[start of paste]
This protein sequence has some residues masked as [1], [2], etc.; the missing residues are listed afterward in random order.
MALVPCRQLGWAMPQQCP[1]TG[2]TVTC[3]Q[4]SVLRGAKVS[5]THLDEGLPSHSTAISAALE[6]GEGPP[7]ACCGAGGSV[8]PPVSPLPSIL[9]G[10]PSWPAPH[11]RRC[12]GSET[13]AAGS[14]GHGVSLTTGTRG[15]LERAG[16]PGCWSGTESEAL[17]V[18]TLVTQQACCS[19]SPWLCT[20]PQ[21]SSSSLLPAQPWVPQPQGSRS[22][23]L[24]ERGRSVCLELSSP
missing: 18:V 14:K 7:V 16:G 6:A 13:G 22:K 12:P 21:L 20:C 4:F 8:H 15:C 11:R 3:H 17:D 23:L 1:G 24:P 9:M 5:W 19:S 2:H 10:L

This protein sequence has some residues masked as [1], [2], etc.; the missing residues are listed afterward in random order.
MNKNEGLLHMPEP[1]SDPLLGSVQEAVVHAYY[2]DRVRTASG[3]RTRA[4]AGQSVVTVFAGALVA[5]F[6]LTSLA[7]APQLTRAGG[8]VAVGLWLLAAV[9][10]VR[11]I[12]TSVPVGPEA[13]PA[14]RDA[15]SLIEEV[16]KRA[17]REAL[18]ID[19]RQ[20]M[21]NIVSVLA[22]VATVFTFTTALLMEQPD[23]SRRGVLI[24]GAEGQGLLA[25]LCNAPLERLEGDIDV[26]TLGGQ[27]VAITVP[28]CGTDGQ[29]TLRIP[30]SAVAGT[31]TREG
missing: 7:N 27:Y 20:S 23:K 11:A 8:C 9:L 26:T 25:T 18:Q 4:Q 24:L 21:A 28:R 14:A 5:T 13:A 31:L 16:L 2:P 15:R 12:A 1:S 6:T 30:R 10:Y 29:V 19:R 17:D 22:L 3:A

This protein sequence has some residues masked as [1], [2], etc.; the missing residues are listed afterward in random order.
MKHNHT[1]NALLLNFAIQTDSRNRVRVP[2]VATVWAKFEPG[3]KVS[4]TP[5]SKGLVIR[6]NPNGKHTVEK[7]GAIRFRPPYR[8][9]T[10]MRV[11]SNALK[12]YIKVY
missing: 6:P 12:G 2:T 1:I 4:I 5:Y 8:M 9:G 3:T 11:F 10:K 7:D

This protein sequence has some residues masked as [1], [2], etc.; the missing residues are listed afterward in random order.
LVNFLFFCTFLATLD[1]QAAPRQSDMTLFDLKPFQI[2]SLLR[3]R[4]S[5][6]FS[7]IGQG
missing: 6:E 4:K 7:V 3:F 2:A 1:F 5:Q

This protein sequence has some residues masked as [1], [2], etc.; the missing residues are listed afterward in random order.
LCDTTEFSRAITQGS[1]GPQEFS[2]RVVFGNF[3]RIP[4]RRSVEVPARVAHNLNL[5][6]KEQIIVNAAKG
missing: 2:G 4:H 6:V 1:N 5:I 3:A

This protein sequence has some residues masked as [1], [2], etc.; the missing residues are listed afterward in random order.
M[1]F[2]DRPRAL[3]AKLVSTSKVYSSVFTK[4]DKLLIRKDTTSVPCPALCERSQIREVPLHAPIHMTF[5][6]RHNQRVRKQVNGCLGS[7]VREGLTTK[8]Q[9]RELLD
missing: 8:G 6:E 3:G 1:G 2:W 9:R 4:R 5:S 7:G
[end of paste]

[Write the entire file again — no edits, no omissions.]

This protein sequence has some residues masked as [1], [2], etc.; the missing residues are listed afterward in random order.
MALVPCRQLGWAMPQQCP[1]TG[2]TVTC[3]Q[4]SVLRGAKVS[5]THLDEGLPSHSTAISAALE[6]GEGPP[7]ACCGAGGSV[8]PPVSPLPSIL[9]G[10]PSWPAPH[11]RRC[12]GSET[13]AAGS[14]GHGVSLTTGTRG[15]LERAG[16]PGCWSGTESEAL[17]V[18]TLVTQQACCS[19]SPWLCT[20]PQ[21]SSSSLLPAQPWVPQPQGSRS[22][23]L[24]ERGRSVCLELSSP
missing: 18:V 14:K 7:V 16:G 6:A 13:G 22:K 12:P 21:L 20:C 4:F 8:H 15:C 11:R 3:H 17:D 23:L 1:G 24:P 9:M 5:W 19:S 2:H 10:L

This protein sequence has some residues masked as [1], [2], etc.; the missing residues are listed afterward in random order.
MNKNEGLLHMPEP[1]SDPLLGSVQEAVVHAYY[2]DRVRTASG[3]RTRA[4]AGQSVVTVFAGALVA[5]F[6]LTSLA[7]APQLTRAGG[8]VAVGLWLLAAV[9][10]VR[11]I[12]TSVPVGPEA[13]PA[14]RDA[15]SLIEEV[16]KRA[17]REAL[18]ID[19]RQ[20]M[21]NIVSVLA[22]VATVFTFTTALLMEQPD[23]SRRGVLI[24]GAEGQGLLA[25]LCNAPLERLEGDIDV[26]TLGGQ[27]VAITVP[28]CGTDGQ[29]TLRIP[30]SAVAGT[31]TREG
missing: 7:N 27:Y 20:S 23:K 11:A 8:C 9:L 26:T 25:T 18:Q 4:Q 24:L 21:A 28:R 14:A 5:T 13:A 31:L 16:L 2:P 15:R 12:A 1:S 6:T 30:R 10:Y 29:V 19:R 17:D 22:L 3:A

This protein sequence has some residues masked as [1], [2], etc.; the missing residues are listed afterward in random order.
MKHNHT[1]NALLLNFAIQTDSRNRVRVP[2]VATVWAKFEPG[3]KVS[4]TP[5]SKGLVIR[6]NPNGKHTVEK[7]GAIRFRPPYR[8][9]T[10]MRV[11]SNALK[12]YIKVY
missing: 6:P 12:G 2:T 1:I 4:I 5:Y 8:M 9:G 3:T 11:F 10:K 7:D

This protein sequence has some residues masked as [1], [2], etc.; the missing residues are listed afterward in random order.
LVNFLFFCTFLATLD[1]QAAPRQSDMTLFDLKPFQI[2]SLLR[3]R[4]S[5][6]FS[7]IGQG
missing: 6:E 4:K 7:V 3:F 2:A 1:F 5:Q

This protein sequence has some residues masked as [1], [2], etc.; the missing residues are listed afterward in random order.
LCDTTEFSRAITQGS[1]GPQEFS[2]RVVFGNF[3]RIP[4]RRSVEVPARVAHNLNL[5][6]KEQIIVNAAKG
missing: 2:G 4:H 6:V 1:N 5:I 3:A

This protein sequence has some residues masked as [1], [2], etc.; the missing residues are listed afterward in random order.
M[1]F[2]DRPRAL[3]AKLVSTSKVYSSVFTK[4]DKLLIRKDTTSVPCPALCERSQIREVPLHAPIHMTF[5][6]RHNQRVRKQVNGCLGS[7]VREGLTTK[8]Q[9]RELLD
missing: 8:G 6:E 3:G 1:G 2:W 9:R 4:R 5:S 7:G